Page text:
Amid the broader – and oftentimes highly opinionated and heated – ACO conversation occurring across Washington and the private sector, The Wall Street Journal published an interesting piece last week highlighting the specific views of three individuals:
- Don Berwick is the former administrator for CMS who just stepped down last December. Don oversaw the creation of the ACO framework under the Medicare Shared Savings Program.
- Tom Scully is currently a General Partner at the New York-based private equity firm Welsh, Carson, Anderson & Stowe. Tom formerly served as the CMS administrator from 2001 to 2004 and CEO of the Federation of American Hospitals.
- Jeff Goldsmith is a president of Health Futures, a healthcare consulting firm out of Charlottesville, VA and an associate professor of public health sciences at the University of Virginia.
What becomes immediately apparent in the three-way dialogue (done via email) is the lens through which various participants view the industry’s efforts to improve healthcare’s fundamental problem of shifting from the traditional fee for service to a value-based approach. There aren’t any quick, silver bullet answers to the debate, but what is evident is the divide among those that represent Washington’s political rhetoric (Don) and those that must figure out ways to make the new framework work within a dynamic, private care delivery system (Tom and Jeff).
Several disagreements bubble to the surface related to:
The role providers will play
- Berwick: “The ACO premise is different. Beneficiaries don’t join an ACO; providers of care do.”
- Scully: “The biggest flaw with ACOs is that they are driving more power to hospitals—not to doctors. Very scary, and I am a hospital guy.” … “If the doctors had the capital to organize comprehensive ACOs to control their own fate and drive us to more efficient care, I would be bullish on ACOs. But doctors are again along for the ride, not driving the bus.”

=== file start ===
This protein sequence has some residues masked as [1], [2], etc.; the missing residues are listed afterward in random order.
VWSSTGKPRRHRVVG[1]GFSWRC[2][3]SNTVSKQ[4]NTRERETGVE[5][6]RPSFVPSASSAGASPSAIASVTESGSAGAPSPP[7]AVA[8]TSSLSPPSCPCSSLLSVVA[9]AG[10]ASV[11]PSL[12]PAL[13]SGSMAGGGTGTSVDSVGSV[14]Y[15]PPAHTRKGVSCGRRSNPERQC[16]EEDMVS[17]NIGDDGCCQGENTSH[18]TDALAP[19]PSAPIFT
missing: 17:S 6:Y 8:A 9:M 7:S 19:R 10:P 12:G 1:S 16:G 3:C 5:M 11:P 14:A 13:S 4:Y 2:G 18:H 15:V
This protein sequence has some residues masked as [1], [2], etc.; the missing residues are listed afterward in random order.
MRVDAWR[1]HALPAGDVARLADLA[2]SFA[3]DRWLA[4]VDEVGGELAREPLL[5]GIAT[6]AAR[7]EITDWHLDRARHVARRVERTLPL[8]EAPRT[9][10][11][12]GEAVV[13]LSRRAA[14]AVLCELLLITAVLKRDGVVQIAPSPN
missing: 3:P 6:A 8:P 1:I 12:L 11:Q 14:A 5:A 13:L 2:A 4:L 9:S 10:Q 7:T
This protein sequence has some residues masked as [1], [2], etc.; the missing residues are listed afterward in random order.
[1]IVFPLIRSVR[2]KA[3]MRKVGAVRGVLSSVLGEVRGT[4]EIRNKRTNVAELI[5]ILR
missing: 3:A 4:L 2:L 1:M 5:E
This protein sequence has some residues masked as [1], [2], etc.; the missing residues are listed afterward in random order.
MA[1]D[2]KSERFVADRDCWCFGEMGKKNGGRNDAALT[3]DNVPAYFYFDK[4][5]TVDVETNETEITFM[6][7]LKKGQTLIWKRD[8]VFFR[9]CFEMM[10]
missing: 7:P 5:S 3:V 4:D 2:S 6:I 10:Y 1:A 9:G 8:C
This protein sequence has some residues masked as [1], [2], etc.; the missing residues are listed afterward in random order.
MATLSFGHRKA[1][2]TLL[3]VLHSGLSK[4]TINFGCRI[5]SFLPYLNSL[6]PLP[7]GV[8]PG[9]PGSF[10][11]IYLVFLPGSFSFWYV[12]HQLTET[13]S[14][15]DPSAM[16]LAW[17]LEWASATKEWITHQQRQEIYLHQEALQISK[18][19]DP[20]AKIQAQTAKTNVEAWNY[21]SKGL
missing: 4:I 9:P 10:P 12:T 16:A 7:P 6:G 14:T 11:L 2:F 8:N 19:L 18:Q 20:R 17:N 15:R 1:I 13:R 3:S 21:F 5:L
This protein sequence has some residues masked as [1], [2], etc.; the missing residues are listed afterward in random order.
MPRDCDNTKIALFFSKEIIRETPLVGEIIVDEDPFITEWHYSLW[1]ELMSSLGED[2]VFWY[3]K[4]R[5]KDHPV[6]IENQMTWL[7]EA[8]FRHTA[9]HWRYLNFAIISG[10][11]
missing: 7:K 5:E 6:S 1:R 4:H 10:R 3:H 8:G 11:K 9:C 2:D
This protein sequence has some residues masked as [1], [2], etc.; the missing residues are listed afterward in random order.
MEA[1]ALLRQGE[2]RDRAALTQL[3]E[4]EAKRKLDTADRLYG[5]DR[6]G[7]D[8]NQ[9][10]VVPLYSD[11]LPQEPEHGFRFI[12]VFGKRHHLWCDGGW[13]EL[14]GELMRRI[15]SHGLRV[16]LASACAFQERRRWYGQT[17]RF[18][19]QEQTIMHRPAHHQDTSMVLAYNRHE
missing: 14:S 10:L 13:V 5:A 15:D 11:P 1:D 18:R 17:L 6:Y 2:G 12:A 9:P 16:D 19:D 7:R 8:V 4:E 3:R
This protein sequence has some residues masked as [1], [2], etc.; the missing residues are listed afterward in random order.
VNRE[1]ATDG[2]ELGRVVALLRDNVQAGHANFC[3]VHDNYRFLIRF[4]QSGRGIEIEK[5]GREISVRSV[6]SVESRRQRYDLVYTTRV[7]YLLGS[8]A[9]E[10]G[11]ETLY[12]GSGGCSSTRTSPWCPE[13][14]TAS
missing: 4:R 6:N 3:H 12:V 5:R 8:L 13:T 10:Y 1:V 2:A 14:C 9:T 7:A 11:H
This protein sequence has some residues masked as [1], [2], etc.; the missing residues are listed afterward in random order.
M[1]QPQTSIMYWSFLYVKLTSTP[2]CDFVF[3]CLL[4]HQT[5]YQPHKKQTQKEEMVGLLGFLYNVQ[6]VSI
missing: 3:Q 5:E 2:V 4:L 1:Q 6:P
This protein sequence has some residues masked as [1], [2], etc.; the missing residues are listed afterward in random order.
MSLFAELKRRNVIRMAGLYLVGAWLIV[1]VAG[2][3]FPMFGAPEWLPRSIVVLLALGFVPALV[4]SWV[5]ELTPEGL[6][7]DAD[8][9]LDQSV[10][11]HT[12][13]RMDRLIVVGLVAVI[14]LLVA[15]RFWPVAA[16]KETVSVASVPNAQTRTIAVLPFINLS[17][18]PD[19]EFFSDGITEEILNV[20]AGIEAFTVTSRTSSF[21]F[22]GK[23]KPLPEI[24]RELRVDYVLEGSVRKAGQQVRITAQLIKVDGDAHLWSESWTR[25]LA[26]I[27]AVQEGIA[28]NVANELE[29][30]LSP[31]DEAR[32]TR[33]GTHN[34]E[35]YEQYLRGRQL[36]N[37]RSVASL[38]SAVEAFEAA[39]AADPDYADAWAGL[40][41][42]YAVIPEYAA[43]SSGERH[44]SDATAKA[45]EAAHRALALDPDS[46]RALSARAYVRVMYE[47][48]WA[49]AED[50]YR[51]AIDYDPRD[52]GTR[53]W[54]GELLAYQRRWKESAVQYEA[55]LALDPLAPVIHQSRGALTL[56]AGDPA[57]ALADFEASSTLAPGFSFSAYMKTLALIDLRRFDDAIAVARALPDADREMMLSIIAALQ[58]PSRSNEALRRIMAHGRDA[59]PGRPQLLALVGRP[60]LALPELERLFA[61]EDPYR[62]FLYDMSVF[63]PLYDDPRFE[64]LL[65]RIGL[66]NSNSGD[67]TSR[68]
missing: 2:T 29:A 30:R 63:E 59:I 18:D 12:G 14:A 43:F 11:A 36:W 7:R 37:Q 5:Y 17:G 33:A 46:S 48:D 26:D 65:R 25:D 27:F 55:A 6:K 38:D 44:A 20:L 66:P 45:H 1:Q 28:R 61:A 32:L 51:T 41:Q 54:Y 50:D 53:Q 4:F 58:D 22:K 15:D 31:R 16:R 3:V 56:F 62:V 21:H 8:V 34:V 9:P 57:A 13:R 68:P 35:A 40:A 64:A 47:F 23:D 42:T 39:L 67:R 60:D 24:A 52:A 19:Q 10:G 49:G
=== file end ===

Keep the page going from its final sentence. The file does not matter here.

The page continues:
- Goldsmith: “In practice, however, the ACO is more like asking the hungry horse to guard the granary. The major savings for Medicare are to be found by keeping people out of the hospital, and reducing the incomes of the specialists who dominate hospital politics. To get those savings, hospitals and their specialists have to turn their backs on five decades of making more by doing more.”
Emphasis on the patient
- Berwick: “…the formula for ACO success is clear: keep quality high, save money by improving—not by restricting—care, and remain attractive to beneficiaries, who could go anywhere for care.”
- Scully: “The best models for ACOs are doctor groups like Monarch HealthCare in Los Angeles or JSA HealthCare in Tampa. Give doctors lots of patient data, pay them to see patients more often, follow their drug use and health status more closely to keep them out of hospitals—and give them control of the cash!”
- Goldsmith: “The biggest problem with the ACO, however, isn’t the faulty business proposition, but the patient’s role.” … “In the ACO, providers are accountable to Medicare. Patients won’t get a dime of the savings, and no choice whether to participate or not.” “Despite all the rhetoric about ACOs being patient-centered, it is a paternalistic, “we’ll decide what you need” kind of model.”
Prospects for care improvements and financial success of ACOs